Discovering Plays by Isabella Hansen

Before coming to Creative Writing, my exposure to plays were very limited. I saw “A Christmas Carol” when I was 9 and acted in a “Tale of Two Cities” at 13. I used to have a specific idea of what a play should be in my head: a perfect plot, easy to decipher characters and a message which was usually something about love or a cheating scandal. Throughout this year’s playwriting unit, I learned a very important lesson. Plays definitely do not need solid plots. Our unit’s artist in residence, Connor Bassett introduced a multitude of plays with different styles that experimented with the one question that has directed my whole entire thinking behind playwriting. How do you write a good ending?

The one play that I think really taught me that playwriting does not need to obey a strict set of parameters is “Waiting for Godot” by Samual Beckett. “Waiting for Godot” experiments with the idea that endings do not need to be concrete and solid in order for the play to be effective. Over the course of the play viewers watch as two characters, Vladimir and Estragon, wait for a man named Godot. What really struck me was how unique it was, so unique that during a performance, over half the crowd walked out during intermission. Now it is used as an example of the most stimulating plays of all time. 

The play “Crime of the Century” utilizes other forms of performance tools such as spoken word, dancing and recordings to better emphasize the effect gang violence has on youth. As I was watching, I was drawn to how “Crime of the Century” excluded conventional tools of plays such as plot but still remained potent and influential. Now, one thing I try to think about whenever I write plays is to not stick to the common endings I find myself writing so often and to try and explore different ways of ending my plays.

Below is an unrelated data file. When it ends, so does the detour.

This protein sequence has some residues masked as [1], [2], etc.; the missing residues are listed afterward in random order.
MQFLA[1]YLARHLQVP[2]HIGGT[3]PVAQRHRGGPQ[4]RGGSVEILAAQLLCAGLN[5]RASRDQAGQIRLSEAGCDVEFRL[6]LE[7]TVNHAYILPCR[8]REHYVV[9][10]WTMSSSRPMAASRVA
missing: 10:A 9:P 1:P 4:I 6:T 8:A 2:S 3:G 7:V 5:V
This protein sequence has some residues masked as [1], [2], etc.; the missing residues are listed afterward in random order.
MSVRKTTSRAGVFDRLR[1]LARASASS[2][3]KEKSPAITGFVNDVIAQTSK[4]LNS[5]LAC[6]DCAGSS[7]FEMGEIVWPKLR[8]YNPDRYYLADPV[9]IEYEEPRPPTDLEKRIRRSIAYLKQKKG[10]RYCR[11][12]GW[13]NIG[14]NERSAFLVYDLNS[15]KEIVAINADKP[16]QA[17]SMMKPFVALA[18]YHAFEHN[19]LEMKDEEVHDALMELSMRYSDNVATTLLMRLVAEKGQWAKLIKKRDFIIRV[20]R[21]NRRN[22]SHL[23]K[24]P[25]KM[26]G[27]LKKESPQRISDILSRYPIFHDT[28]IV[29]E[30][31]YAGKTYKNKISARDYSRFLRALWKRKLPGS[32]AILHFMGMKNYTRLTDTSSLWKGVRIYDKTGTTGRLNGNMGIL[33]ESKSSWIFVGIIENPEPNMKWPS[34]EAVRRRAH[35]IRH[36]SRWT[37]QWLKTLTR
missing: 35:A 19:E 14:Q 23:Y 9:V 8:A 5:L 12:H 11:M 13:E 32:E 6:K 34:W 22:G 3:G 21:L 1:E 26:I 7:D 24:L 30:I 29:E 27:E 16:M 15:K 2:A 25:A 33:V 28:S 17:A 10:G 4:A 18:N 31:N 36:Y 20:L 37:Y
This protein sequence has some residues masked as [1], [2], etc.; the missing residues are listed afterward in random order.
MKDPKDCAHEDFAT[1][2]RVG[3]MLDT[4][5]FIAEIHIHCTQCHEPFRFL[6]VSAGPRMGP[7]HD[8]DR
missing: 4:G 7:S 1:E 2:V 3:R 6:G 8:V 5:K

Isabella Hansen, Class of ’23

Chair Stacks by Samantha Friedman

I had been thinking about endings as this year’s first semester came to a close. I was relieved, but not satisfied. It was the last period of the last day and I stood in the center of the Creative Writing room, desks sloppily pushed together and a sole candle quivering in the corner of a windowsill. I thought I would have written more, written better. I wished my grades were higher. There was enough left of my list of wants that I wasn’t ready to move onto the next chapter of my freshman year.

For my last story for the Fiction Unit, Heather and I discussed that I needed a different ending. At my computer I cried and screamed. I can’t do endings, I decided. I don’t want to write endings, or experience them, or think about them. Ever. My first semester went by so fast that the memories don’t feel like my own. It’s almost that I wasn’t fully present in the moments I can recall and the lack of awareness and appreciation makes them not count. I didn’t utilize the resources to improve my writing and I backed down from challenges. Looking back on that now, from after the end, is hard.

What makes an ending bearable? It’s not a steadfast finish. The world doesn’t topple over from its axis. There’s always more to come. On the last day of school I promised that in Creative Writing I’d learn from my regrets. I realized good things could come from an end. Our Artist in Residence, Carson Beker had the class listen to When it Ends, He Catches Her by Eugie Foster. Foster wrote this story while ill, and used her ending to create something beautiful. Foster’s short story’s ending had something mine never had, a satisfying ending.

So on the last day before Winter Break, Creative Writing never started. The students were dismissed. We cleaned the room one more time, wiping tables and erasing the whiteboard. I brought the last chair to its appointed stack. Looking around the room one more time, I plopped the chair on top.

Samantha Friedman, class of 2020